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transformer question #34561
02/15/04 01:40 AM
02/15/04 01:40 AM
E
electric_man  Offline OP
Junior Member
Joined: Nov 2003
Posts: 9
spartanburg , sc
i was wondering if any of you guys have ever back fed a transformer , or in other words used a step down as a step up x former.
i have never done this before and if any of you guys have , any problems from this....
i will be going from 208 3 phase to 480...
thanks for any input...

Work Gear for Electricians and the Trades
Re: transformer question #34562
02/15/04 02:40 AM
02/15/04 02:40 AM
R
russ m  Offline
Member
Joined: Feb 2003
Posts: 169
Burbank,IL,USA
The transformer would have to be listed as a step up transformer.

[This message has been edited by russ m (edited 02-15-2004).]

Re: transformer question #34563
02/15/04 09:29 AM
02/15/04 09:29 AM
I
Ichabod  Offline
Member
Joined: May 2003
Posts: 26
Statesboro, GA, USA
Technically, it works fine if you do it right. I'm an engineer with an electric utility and we do it on a bigger scale quite often. Don't know about code, etc.

Re: transformer question #34564
02/15/04 09:40 AM
02/15/04 09:40 AM
I
iwire  Offline
Moderator
Joined: Jan 2003
Posts: 4,391
North Attleboro, MA USA
If you already have a 480 - 208/120 transformer you plan on back feeding you should talk to the manufacturer and see if they have documentation that says that is OK.

Buck Boosts are usually labeled 240/120 - 24/12 but have documentation that shows their use for other voltages.

If you do back feed a 480-208/120 transformer you will not tie in XO, leave it open.

I have done this for temp 480 power before.


Bob Badger
Construction & Maintenance Electrician
Massachusetts
Re: transformer question #34565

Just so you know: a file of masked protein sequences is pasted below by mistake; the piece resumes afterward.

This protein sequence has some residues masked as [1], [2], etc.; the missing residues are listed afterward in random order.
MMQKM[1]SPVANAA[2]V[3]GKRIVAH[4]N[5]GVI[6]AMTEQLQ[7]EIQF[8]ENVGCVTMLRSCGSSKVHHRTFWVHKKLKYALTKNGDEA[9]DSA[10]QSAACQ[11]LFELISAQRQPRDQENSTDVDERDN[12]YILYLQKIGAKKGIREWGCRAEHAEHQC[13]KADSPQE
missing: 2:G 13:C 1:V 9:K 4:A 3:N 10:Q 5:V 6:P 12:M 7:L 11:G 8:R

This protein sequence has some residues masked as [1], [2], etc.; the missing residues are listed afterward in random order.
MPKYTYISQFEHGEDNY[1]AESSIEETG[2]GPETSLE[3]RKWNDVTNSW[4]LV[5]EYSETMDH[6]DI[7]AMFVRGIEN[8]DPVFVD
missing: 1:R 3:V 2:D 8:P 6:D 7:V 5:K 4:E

02/15/04 10:53 AM
02/15/04 10:53 AM
E
electric_man  Offline OP
Junior Member
Joined: Nov 2003
Posts: 9
spartanburg , sc
as far doing it right....can u go into detail
a little more...if the x former is rated at 3 kva , i know i should not exceed the rating of this depending upon the load being used...the primary side would require less of a load than 3kva , right , wrong ?
thanks for the replies..

Re: transformer question #34566
02/15/04 04:34 PM
02/15/04 04:34 PM
B
Bjarney  Offline
Moderator
Joined: Apr 2002
Posts: 2,527
West-Southern Inner-Northeast ...
It should work OK, but be aware of a couple of things. Iwire's floating XO is a good suggestion. Full load at 480V is only 3.6 amperes. It's likely there is no 480V neutral, like you'd find with a 480Y/277V circuit. Even for temporary use, I would protect the 480V winding with 4½-amp 600V fuses—a standard dual-element size.

Re: transformer question #34567
02/16/04 03:57 PM
02/16/04 03:57 PM
E
electech  Offline
Member
Joined: Feb 2002
Posts: 113
Northern Il
I have done this for a power source to be used in telecom overvoltage testing. I needed to take 208 or 240 in and produce an AC power supply adjustable from 50 to 1000 VAC. The output is then connected through current limiting resistors (.17 to 20 amps, momentary) to the tip and ring leads of various telecom equipment to determine their immunity to "power cross" conditions.